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Kerner, Otto (15 August 1908–09 May 1976), federal judge and governor of Illinois, was born in Chicago, Illinois, the son of Otto Kerner, a prominent Democratic political leader, attorney general of Illinois, and U.S. Appeals Court judge, and Rose Chmelik. Educated in public schools in Oak Park, Illinois, and at Chicago Latin School, Kerner graduated from Brown University in 1930, attended Trinity College of Cambridge University in England from 1930 to 1931, and received a law degree from Northwestern University in 1934. That same year he was admitted to the Illinois bar, and the following year he joined his father’s law firm, Kerner, Jaros and Tittle, as a partner. In 1934 Kerner married Helena Cermak Kenlay, the daughter of Chicago mayor ...

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Marvin, William (14 April 1808–09 July 1902), jurist, was born in Fairfield, Herkhimer County, New York, the son of Selden Marvin and Charlotte Pratt, farmers. Shortly after Marvin was born the family moved to Tompkins County, New York. He attended district schools and Homer Academy in Tompkins County. When he was fifteen years old he began teaching at a district school near his home. The next two years he taught in Phelps, New York, returning in the summers to work on the family farm....

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McFarland, Ernest William (09 October 1894–08 June 1984), U.S. Senate majority leader, Arizona governor, and Arizona Supreme Court chief justice, was born in Earlsboro, Oklahoma, the son of William McFarland and Keziah Smith, farmers, who had joined the land rush on the Pottawatomie Strip, formerly Indian Territory. The young McFarland led a demanding life as the child of pioneer farmers in this newly opened section of the American frontier. After graduating from Earlsboro High School in 1914, he completed the two-year program at East Central Normal School (later East Central State Teacher’s College) in Ada. Following a brief stint as a rural schoolteacher, he undertook pre-law studies at the University of Oklahoma in Norman, receiving a bachelor’s degree in 1917....

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Thomas McKean. Oil on canvas, after 1787, attributed to Charles Willson Peale. National Portrait Gallery, Smithsonian Institution.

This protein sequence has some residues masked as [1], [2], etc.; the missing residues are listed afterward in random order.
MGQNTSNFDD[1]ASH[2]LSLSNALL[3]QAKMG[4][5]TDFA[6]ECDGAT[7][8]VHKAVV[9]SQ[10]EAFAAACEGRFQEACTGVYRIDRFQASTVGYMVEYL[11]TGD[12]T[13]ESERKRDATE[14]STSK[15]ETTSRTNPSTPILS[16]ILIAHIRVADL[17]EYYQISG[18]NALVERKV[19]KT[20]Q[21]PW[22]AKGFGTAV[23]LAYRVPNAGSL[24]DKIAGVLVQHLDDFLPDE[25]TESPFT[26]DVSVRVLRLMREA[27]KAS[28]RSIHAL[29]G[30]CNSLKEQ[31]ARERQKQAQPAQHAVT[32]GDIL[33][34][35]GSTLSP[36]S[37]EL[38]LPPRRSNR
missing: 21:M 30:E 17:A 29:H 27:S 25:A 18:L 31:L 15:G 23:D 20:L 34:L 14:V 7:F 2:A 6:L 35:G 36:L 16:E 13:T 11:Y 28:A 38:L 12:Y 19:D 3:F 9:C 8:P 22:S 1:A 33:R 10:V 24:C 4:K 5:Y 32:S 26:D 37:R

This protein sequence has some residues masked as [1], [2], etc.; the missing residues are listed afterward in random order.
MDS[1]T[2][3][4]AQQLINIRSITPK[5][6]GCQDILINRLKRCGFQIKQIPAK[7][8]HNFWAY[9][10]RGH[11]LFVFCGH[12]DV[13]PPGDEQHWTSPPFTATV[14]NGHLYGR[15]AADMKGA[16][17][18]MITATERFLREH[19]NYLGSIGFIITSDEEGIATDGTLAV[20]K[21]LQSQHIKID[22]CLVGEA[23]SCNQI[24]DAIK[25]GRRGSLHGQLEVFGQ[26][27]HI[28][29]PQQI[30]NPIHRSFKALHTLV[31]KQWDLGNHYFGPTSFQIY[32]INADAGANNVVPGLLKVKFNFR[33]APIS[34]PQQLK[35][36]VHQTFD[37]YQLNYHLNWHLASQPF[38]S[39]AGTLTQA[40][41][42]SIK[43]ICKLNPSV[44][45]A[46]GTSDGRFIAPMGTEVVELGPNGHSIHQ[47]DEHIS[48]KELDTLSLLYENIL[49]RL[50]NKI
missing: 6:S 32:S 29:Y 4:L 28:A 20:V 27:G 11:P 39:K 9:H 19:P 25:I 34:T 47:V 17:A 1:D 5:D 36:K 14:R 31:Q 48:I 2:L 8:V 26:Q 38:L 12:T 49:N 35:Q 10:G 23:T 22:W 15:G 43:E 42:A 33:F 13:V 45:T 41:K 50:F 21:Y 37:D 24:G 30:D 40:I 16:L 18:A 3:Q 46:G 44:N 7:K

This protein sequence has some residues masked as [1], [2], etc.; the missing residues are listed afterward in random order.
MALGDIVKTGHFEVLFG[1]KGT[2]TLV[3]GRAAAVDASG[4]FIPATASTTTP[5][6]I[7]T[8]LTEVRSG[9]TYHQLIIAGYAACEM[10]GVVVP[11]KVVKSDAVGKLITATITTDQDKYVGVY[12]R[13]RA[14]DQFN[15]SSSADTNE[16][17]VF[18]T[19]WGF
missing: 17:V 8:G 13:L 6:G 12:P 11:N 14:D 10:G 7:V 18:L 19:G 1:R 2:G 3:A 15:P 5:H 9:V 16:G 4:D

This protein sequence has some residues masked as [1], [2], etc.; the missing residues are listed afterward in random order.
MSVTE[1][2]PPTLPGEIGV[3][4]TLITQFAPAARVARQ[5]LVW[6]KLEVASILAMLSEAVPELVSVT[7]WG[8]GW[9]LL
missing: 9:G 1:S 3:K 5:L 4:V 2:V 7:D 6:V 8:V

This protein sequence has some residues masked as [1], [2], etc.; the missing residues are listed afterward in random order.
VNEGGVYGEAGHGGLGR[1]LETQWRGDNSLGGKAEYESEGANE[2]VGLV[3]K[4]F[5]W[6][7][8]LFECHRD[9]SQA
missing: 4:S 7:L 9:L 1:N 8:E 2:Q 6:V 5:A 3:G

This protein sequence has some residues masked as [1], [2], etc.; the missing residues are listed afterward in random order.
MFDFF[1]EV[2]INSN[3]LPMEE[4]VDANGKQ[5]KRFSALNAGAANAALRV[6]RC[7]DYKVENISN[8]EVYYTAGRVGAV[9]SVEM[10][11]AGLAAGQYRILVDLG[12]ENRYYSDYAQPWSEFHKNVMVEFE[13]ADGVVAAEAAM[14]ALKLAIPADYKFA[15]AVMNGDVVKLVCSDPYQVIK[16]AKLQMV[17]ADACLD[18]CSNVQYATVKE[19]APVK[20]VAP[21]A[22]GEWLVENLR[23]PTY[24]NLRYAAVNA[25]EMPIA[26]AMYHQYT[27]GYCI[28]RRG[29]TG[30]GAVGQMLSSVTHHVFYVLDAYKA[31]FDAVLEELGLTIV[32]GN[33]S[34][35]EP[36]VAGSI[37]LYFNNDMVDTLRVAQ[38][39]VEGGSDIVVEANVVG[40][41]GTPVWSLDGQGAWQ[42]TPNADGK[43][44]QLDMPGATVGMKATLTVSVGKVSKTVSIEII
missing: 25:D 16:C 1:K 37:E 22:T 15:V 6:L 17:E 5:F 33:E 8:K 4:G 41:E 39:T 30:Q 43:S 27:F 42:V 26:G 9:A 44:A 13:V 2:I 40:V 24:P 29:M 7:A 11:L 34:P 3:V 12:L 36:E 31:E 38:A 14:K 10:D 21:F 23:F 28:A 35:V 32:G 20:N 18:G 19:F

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McKean, Thomas (19 March 1734–24 June 1817), statesman, jurist, and signer of the Declaration of Independence, was born in Chester County, Pennsylvania, the son of William McKean, an innkeeper and farmer, and Letitia Finney. He studied at Francis Alison’s New London Academy (1742–1750), then left to study law (1750–1754) with his cousin David Finney of New Castle, Delaware. He joined the Delaware bar in 1754 and expanded his practice into Pennsylvania (1755) and New Jersey (1765). Following his admittance to practice before the Pennsylvania Supreme Court in 1757, he gained admission to the Society of the Middle Temple in London as a specialiter, which permitted him to earn certification in 1758 as a barrister without attending....

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Miller, Nathan Lewis (10 October 1868–26 June 1953), lawyer and politician, was born in Solon, Cortland County, New York, the son of Samuel Miller and Almera Russell, farmers. After graduating from normal school in 1887, he taught school for three years, then clerked in a local law office, and in 1893 was admitted to the New York bar. In 1896 he married Elizabeth Davern, a preceptress at the Marathon Academy; they had seven children. Miller practiced law in Cortland and was elected school commissioner, a position that he held until his appointment in 1900 as corporation counsel. In 1897 he became chairman of the Cortland County Republican Committee....

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Morton, Marcus (19 February 1784–06 February 1864), lawyer, congressman, and governor, was born in Freetown, Massachusetts, the son of Nathaniel Morton, a member of the state’s General Court and Executive Council, and Mary Cary. Morton received most of his education at home until he was fourteen, then he was instructed by the Reverend Calvin Chaddock of Rochester. At age seventeen he entered Brown University’s sophomore class. The choice of Brown rather than Harvard illustrates the “peculiar role” the Rhode Island university played in the “life of Massachusetts” in the early nineteenth century; the Mortons and other descendants of the Pilgrims who grew up in an orthodox rural environment considered Harvard a “godless place” (Darling, p. 28). Morton’s oration at his Brown University commencement pointed to thoughts that would guide his life of public service, especially economy in public affairs. He felt that extravagance led to privilege and inequality. After graduating in 1804, Morton studied law for a year with Judge Seth Paddleford in Taunton before entering ...

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Nicholls, Francis Redding Tillou (20 August 1834–04 January 1912), Louisiana governor and jurist, was born in Donaldsonville, Louisiana, the son of Judge Thomas Clark Nicholls, a state legislator and district court judge, and Louise Hannah Drake. He graduated from the United States Military Academy at West Point in 1855 and was commissioned a brevet second lieutenant. After serving in Florida and California, he resigned his commission and returned in 1856 to Louisiana, where he studied law at the University of Louisiana (now Tulane University). He passed the bar examination without earning a degree and began a successful law practice with his brother Lawrence in Napoleonville. In April 1860 he married Caroline Zilpha Guion; they had one son and five daughters....